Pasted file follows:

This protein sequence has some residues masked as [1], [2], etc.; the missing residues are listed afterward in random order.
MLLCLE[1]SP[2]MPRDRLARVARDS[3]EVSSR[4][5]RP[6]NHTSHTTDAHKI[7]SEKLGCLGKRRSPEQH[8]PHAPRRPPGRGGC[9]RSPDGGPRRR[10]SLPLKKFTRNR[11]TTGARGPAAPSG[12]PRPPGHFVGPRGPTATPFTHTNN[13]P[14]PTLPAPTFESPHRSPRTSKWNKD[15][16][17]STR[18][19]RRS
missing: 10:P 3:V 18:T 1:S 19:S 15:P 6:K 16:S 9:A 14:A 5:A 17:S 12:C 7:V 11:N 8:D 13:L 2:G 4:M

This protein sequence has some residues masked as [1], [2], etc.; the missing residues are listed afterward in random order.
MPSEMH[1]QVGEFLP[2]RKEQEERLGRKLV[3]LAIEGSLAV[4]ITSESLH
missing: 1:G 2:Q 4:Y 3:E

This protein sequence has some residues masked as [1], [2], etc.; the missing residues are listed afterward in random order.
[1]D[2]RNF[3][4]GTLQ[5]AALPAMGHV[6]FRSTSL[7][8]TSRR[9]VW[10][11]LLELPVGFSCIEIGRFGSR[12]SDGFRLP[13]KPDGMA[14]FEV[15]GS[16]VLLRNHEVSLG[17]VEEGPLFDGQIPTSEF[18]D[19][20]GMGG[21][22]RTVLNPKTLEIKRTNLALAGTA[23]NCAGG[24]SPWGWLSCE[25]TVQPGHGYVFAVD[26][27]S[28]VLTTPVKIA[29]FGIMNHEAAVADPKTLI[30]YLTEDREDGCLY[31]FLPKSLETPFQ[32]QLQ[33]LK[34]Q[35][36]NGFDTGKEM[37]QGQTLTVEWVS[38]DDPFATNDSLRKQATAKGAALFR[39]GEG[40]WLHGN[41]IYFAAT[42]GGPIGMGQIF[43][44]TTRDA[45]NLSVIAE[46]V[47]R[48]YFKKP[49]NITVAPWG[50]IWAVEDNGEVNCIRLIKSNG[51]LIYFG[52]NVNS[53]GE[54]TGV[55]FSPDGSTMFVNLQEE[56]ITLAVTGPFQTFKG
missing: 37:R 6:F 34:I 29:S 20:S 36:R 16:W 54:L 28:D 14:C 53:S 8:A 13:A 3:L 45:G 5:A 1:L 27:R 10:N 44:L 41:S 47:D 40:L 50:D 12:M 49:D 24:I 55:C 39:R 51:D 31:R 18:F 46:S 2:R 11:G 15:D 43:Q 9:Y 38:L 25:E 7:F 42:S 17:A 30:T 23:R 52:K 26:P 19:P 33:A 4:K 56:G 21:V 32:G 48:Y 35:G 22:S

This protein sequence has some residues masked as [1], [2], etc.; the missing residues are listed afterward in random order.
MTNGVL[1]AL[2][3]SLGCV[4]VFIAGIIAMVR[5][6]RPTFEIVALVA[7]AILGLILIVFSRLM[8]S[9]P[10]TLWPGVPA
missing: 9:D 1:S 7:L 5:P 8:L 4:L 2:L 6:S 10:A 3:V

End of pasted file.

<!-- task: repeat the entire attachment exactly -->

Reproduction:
This protein sequence has some residues masked as [1], [2], etc.; the missing residues are listed afterward in random order.
MLLCLE[1]SP[2]MPRDRLARVARDS[3]EVSSR[4][5]RP[6]NHTSHTTDAHKI[7]SEKLGCLGKRRSPEQH[8]PHAPRRPPGRGGC[9]RSPDGGPRRR[10]SLPLKKFTRNR[11]TTGARGPAAPSG[12]PRPPGHFVGPRGPTATPFTHTNN[13]P[14]PTLPAPTFESPHRSPRTSKWNKD[15][16][17]STR[18][19]RRS
missing: 10:P 3:V 18:T 1:S 19:S 15:P 6:K 16:S 9:A 14:A 5:A 17:S 12:C 7:V 11:N 8:D 13:L 2:G 4:M

This protein sequence has some residues masked as [1], [2], etc.; the missing residues are listed afterward in random order.
MPSEMH[1]QVGEFLP[2]RKEQEERLGRKLV[3]LAIEGSLAV[4]ITSESLH
missing: 1:G 2:Q 4:Y 3:E

This protein sequence has some residues masked as [1], [2], etc.; the missing residues are listed afterward in random order.
[1]D[2]RNF[3][4]GTLQ[5]AALPAMGHV[6]FRSTSL[7][8]TSRR[9]VW[10][11]LLELPVGFSCIEIGRFGSR[12]SDGFRLP[13]KPDGMA[14]FEV[15]GS[16]VLLRNHEVSLG[17]VEEGPLFDGQIPTSEF[18]D[19][20]GMGG[21][22]RTVLNPKTLEIKRTNLALAGTA[23]NCAGG[24]SPWGWLSCE[25]TVQPGHGYVFAVD[26][27]S[28]VLTTPVKIA[29]FGIMNHEAAVADPKTLI[30]YLTEDREDGCLY[31]FLPKSLETPFQ[32]QLQ[33]LK[34]Q[35][36]NGFDTGKEM[37]QGQTLTVEWVS[38]DDPFATNDSLRKQATAKGAALFR[39]GEG[40]WLHGN[41]IYFAAT[42]GGPIGMGQIF[43][44]TTRDA[45]NLSVIAE[46]V[47]R[48]YFKKP[49]NITVAPWG[50]IWAVEDNGEVNCIRLIKSNG[51]LIYFG[52]NVNS[53]GE[54]TGV[55]FSPDGSTMFVNLQEE[56]ITLAVTGPFQTFKG
missing: 37:R 6:F 34:I 29:S 20:S 36:R 16:W 54:L 28:D 14:C 53:S 8:A 13:A 3:L 45:G 5:A 1:L 27:R 10:N 44:L 41:S 47:D 40:L 50:D 12:M 49:D 24:I 55:C 39:R 51:D 31:R 18:F 46:S 2:R 11:G 15:D 43:Q 9:Y 38:L 25:E 7:F 42:S 17:A 30:T 23:R 52:K 26:P 19:P 33:A 4:K 56:G 21:V 32:G 48:Y 35:G 22:S

This protein sequence has some residues masked as [1], [2], etc.; the missing residues are listed afterward in random order.
MTNGVL[1]AL[2][3]SLGCV[4]VFIAGIIAMVR[5][6]RPTFEIVALVA[7]AILGLILIVFSRLM[8]S[9]P[10]TLWPGVPA
missing: 9:D 1:S 7:L 5:P 8:L 4:L 2:L 6:S 10:A 3:V